Appraisal contingencies demand that the property’s appraisal is at least as much as the purchase price. If the appraisal comes in lower than the agreed sale price, the buyer can try to renegotiate. Should the seller refuse to lower their price, the offer can be canceled without penalty.

Inspection contingencies require a professional home, pest, and/or sewer inspector to assess the property. Depending on what the inspector finds, the buyer can negotiate repairs with the seller. In some cases, expensive issues that neither seller nor buyer is willing to pay for could lead to the contract ending.

Sales contingencies are put in place by the buyer so they can sell their current home and use the proceeds to buy the next one. It’s not uncommon for real estate transactions to be contingent upon the sale of more than one house.

Real estate contracts fall through for a variety of reasons, not just failure to meet contingencies. Although it’s uncommon, home sales can fall through as late as closing day. This happens when the buyer doesn’t secure funds or the seller is unable to legally transfer ownership.

If you’ve had your eye on a home that’s under contract, here’s how you can strengthen your chances of purchasing it if the deal falls through.

white and red wooden house beside grey framed magnifying glass
A lot still has to happen after a house is under contract before the house is actually sold, like inspections, financing, and escrow accounts

How to buy a house under contract

A seller can’t accept a second offer after they’ve already accepted one—no matter how good it is.. But they can still view offers and keep them as back up offers if the offer they accepted falls through.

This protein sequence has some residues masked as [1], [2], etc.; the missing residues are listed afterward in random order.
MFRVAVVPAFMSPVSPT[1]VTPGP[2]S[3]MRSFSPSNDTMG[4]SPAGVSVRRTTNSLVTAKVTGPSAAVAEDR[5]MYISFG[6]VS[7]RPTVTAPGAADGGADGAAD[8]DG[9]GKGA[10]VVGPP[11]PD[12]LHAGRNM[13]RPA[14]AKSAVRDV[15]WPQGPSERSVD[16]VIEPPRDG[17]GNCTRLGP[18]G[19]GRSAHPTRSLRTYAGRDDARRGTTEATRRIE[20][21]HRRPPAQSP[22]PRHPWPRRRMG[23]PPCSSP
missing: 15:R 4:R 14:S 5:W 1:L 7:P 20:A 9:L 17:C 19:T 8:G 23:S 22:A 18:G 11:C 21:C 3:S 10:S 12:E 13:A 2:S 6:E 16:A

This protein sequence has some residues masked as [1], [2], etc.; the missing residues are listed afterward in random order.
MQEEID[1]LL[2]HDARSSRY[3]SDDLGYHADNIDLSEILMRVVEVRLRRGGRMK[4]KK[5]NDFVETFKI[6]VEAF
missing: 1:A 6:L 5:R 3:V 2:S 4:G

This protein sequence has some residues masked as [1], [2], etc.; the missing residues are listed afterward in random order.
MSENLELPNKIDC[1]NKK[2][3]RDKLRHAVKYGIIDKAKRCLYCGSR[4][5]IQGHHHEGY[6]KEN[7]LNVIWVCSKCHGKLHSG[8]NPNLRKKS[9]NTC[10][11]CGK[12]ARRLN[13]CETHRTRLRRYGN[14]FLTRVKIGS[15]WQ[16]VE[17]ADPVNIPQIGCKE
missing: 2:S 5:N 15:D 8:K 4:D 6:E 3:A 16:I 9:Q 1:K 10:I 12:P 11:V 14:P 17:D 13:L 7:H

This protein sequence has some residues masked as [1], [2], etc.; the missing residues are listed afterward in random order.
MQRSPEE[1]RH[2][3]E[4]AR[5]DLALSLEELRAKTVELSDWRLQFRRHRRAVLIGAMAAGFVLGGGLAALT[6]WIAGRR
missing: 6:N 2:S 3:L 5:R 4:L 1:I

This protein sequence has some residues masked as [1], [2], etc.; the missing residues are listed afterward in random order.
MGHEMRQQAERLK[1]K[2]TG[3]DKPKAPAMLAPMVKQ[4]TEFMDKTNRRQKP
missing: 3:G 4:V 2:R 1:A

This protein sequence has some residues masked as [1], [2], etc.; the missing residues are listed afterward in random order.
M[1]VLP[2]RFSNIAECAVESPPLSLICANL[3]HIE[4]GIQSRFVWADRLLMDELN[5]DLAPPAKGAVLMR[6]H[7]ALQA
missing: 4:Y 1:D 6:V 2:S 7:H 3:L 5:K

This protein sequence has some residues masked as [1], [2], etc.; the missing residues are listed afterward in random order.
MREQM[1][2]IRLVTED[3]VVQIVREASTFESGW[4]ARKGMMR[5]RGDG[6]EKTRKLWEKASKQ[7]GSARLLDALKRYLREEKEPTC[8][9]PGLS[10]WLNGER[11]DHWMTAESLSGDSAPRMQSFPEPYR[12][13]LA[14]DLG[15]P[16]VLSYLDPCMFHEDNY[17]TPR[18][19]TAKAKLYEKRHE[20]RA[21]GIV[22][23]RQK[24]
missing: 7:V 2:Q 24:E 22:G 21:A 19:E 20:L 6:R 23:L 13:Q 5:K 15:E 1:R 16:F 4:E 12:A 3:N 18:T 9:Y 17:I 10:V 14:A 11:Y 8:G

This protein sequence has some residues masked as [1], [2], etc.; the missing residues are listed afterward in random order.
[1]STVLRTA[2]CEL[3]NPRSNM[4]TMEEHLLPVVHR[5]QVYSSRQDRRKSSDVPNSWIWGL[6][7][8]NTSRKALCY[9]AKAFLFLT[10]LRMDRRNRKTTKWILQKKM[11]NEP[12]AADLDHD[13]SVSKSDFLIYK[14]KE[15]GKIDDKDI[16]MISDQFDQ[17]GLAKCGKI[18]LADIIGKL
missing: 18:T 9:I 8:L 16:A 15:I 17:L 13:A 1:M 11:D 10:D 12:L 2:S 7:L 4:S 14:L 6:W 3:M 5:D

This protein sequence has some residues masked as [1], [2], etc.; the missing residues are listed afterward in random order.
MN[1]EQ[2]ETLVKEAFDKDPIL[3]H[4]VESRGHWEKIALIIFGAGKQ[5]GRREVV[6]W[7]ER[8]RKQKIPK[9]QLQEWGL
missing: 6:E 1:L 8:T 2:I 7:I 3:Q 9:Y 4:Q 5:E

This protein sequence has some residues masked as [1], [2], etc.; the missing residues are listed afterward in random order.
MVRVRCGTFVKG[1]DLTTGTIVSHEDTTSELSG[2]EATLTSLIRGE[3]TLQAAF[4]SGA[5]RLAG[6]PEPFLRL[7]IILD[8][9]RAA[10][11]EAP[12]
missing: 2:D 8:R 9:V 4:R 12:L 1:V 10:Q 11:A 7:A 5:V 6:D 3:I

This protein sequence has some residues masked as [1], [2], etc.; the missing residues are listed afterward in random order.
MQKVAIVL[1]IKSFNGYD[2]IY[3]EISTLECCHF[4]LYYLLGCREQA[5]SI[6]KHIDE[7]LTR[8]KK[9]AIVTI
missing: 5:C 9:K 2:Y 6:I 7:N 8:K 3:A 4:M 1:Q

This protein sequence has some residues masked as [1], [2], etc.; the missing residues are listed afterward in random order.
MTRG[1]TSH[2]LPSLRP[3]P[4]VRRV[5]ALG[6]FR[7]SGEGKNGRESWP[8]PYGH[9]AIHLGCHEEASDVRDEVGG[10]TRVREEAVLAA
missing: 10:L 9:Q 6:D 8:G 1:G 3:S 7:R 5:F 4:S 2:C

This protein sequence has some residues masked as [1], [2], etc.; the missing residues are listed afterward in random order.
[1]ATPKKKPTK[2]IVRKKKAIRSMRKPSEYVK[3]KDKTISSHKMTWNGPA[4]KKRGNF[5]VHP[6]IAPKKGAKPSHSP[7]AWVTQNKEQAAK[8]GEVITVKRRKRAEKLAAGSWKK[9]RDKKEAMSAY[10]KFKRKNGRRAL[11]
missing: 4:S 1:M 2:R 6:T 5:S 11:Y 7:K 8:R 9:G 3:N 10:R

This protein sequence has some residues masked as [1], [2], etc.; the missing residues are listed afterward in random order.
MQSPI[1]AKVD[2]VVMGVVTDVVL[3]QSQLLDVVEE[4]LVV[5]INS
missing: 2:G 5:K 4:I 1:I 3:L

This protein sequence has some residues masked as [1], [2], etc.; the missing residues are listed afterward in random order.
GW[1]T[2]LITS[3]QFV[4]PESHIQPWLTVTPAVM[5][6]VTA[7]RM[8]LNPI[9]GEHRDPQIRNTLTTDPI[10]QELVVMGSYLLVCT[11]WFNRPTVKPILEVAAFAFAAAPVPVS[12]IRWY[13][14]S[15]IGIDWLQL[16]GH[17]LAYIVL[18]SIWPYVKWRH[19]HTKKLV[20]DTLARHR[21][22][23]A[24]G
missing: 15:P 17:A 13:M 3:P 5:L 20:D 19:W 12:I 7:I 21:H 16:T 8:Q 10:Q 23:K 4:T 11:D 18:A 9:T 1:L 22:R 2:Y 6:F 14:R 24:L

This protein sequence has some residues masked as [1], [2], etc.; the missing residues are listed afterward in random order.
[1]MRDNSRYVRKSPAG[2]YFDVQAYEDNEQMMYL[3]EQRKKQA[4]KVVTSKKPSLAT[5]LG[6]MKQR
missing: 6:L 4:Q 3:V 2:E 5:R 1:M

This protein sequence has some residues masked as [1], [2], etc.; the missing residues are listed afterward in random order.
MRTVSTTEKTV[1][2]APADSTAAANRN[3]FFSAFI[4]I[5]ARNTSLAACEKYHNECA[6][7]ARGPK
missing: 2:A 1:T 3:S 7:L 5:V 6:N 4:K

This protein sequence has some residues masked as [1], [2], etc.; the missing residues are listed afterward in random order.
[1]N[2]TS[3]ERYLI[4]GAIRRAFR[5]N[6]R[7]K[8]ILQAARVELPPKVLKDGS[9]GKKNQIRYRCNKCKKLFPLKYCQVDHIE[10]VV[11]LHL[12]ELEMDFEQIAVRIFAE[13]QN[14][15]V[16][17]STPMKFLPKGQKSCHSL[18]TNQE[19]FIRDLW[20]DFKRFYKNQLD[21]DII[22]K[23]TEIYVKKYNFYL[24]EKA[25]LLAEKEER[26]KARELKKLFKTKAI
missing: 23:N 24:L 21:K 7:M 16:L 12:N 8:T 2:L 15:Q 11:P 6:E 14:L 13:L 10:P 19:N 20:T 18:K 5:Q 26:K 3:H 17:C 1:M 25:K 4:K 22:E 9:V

You can submit an offer on a property that’s under contract with the help of your real estate agent. Although chances are slim—less than 4% to be exact—you might still be able to buy a house that’s already under contract.

Put your agent to work

Real estate agents have a sense for if a transaction is likely to succeed. Have your agent ask the listing agent if the seller is accepting backup offers. Sellers are more open to backup offers in the beginning of the closing process, so it’s important that you move quickly. If the seller is still receiving offers, work with your agent to see what contract terms would be ideal.

View the home

View the home if you plan to submit a backup offer. Keep in mind that although you must move quickly, you should also move with caution. Pictures don’t always tell the full story. Have your agent arrange a walkthrough with the listing agent before putting in an offer on a house.

Put in a competitive backup offer

After you’ve viewed the property and are satisfied with what you’ve seen, it’s time to submit an offer the seller would accept. If the seller is open to backup offers, it’s likely yours is not the only one they will come across. Make sure your offer stands out by offering a higher dollar amount and eliminating contingencies, responsibly. It can be tempting to loosen up on all contingencies, but be careful not to get carried away. Only submit an offer you’re comfortable with.

It’s not too late to buy a home that’s under contract

If you’ve found the perfect home but another buyer beat you to the punch, don’t give up hope just yet! There are a series of actions that need to take place on behalf of both buyer and seller before the home sale is final. You can still make a backup offer on a home that’s under contract.

Contingencies mentioned in the purchase agreement can seriously derail the sale of a home if they are not met. Work with your real estate agent to determine the likelihood of the sale falling through and if it’s worth submitting a backup offer. However, you shouldn’t forget that there is no guarantee the buyer or seller will back out. Keep your feet on the ground throughout the process to avoid any further disappointment.

About the author: Vivian Tejada is a freelance writer and small business strategist based out of Providence, RI. She writes SEO blogs, articles, and neighborhood guides for a variety of real estate companies. She’s also an avid traveler, location-independent and enjoys trying out new restaurants.